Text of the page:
final decision must entail a clear and careful weighing of their own
values under conditions of scarcity (e.g., all decisions entail lost
Students respond to this assignment with great angst. More than one has
been tearfully torn, knowing that denying the operation would make a
quarter-million dollars available for other more easily treated
patients, yet morally unable to deny the boy's operation. It is
important in such critical-thinking exercises that students understand
that their grade is based on the quality of their analysis of the
trade-offs, not their final conclusion. The exercise plants firmly in
students' minds that economics is a means to understand our choices, not
an end in itself. Still, I have had students over the years confess that
they chose the "efficient" solution simply because they thought that
the "right" answer in an economics class. Teachers need to be vigilant
about creating such strong unconscious biases. Students must feel free
to examine and advocate sets of choices in which efficiency is not the
only, or even the most important, game in town.
In a second essay, students write about the shortage of human organs for
transplant, caused by a federal law preventing the sale of organs. Only
donated (free) organs are permitted, and these are allocated based on
the severity of a patient's illness rather than ability to pay. I ask
students to determine whether a private market should be legalized so as
to yield more organs. Each human has two kidneys, and a rise in price
could induce the poor (particularly in developing countries) to part
with one of them. Given the current shortage, the increase in organ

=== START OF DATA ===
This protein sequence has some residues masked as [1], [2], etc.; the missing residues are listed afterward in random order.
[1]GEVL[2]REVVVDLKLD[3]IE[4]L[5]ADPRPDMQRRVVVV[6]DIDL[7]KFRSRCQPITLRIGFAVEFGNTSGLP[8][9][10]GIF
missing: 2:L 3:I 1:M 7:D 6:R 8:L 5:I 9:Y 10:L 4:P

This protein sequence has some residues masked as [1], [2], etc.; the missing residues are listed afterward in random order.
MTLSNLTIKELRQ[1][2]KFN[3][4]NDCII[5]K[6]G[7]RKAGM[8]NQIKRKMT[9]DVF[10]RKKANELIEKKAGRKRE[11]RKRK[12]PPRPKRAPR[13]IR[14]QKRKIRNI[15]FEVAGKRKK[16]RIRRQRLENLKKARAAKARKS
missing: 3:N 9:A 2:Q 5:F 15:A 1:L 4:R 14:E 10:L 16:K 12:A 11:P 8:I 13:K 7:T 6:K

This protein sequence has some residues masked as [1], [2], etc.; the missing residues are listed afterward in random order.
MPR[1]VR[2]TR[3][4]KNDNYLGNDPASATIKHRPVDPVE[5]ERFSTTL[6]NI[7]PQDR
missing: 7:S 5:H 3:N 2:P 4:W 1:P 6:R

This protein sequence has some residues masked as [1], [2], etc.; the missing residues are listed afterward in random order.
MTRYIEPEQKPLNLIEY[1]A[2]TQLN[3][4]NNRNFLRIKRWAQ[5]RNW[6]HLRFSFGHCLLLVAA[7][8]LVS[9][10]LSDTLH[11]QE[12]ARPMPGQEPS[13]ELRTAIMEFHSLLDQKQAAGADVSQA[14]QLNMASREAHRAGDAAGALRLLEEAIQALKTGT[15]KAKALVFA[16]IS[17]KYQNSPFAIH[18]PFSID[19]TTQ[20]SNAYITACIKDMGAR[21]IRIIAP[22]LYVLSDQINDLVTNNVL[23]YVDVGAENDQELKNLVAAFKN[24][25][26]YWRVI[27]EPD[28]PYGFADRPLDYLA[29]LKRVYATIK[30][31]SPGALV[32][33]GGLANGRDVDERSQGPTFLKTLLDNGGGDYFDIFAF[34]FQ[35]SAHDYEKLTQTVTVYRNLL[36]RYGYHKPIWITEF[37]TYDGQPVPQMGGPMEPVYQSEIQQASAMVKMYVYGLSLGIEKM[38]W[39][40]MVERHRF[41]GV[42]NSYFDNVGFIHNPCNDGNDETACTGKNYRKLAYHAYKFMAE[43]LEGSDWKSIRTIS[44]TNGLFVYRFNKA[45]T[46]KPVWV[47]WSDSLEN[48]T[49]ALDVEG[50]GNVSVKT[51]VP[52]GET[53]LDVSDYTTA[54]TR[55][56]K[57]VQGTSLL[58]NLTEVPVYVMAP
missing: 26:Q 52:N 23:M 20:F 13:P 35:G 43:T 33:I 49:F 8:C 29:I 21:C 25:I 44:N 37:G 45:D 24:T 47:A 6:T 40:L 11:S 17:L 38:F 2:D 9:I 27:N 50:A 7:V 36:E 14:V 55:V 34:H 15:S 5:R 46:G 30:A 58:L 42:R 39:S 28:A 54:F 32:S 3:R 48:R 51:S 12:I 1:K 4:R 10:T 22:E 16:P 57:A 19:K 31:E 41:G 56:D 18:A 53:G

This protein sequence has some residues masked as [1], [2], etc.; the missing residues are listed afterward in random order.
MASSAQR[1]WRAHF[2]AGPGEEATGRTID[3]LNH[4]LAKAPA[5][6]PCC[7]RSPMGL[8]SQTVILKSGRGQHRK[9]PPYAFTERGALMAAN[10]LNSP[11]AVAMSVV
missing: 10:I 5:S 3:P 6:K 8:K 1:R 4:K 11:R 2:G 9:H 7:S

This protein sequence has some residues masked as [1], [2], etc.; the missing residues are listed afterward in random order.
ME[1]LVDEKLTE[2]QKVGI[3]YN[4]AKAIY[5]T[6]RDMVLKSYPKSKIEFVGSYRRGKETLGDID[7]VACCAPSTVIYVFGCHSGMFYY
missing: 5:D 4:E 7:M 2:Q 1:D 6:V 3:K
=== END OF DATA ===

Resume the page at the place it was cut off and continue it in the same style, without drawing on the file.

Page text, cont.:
supply could potentially save thousands of lives. Students are again
asked to weigh efficiency concerns against other values such as equity,
freedom, public safety, human dignity, and moral rules. By this point in
the course, students begin to feel comfortable using their economics
training in conjunction with their ethics to reach an answer.
ADAM SMITH was a devoted fan of the arts as an instrument for arousing
moral understanding. To Smith, "the poets and romance writers" were
"much better instructors" than philosophers. I wrote a short novel,
Saving Adam Smith: A Tale of Wealth, Transformation, and Virtue, to
engage students in such a debate about the moral foundations of
capitalism. The story, about Smith's tortured soul returning to our
world as an immigrant mechanic in Virginia, brings to life the role of
moral agency in economics. Contrary to popular misperception, Smith
studied not only self-interest but social interests broadly conceived --
including altruism, loyalty, trust, and, most important, self-restraint,
based on ethical considerations and commitments. Smith's own writing
serves as the basis for much of the dialogue in my book.
I ask students to read the book, then respond with a short essay in
which they analyze the "greed is good" beliefs of the 18th-century
philosopher Bernard de Mandeville and others, comparing and contrasting
their views with Smith's. Students apply this debate to the recent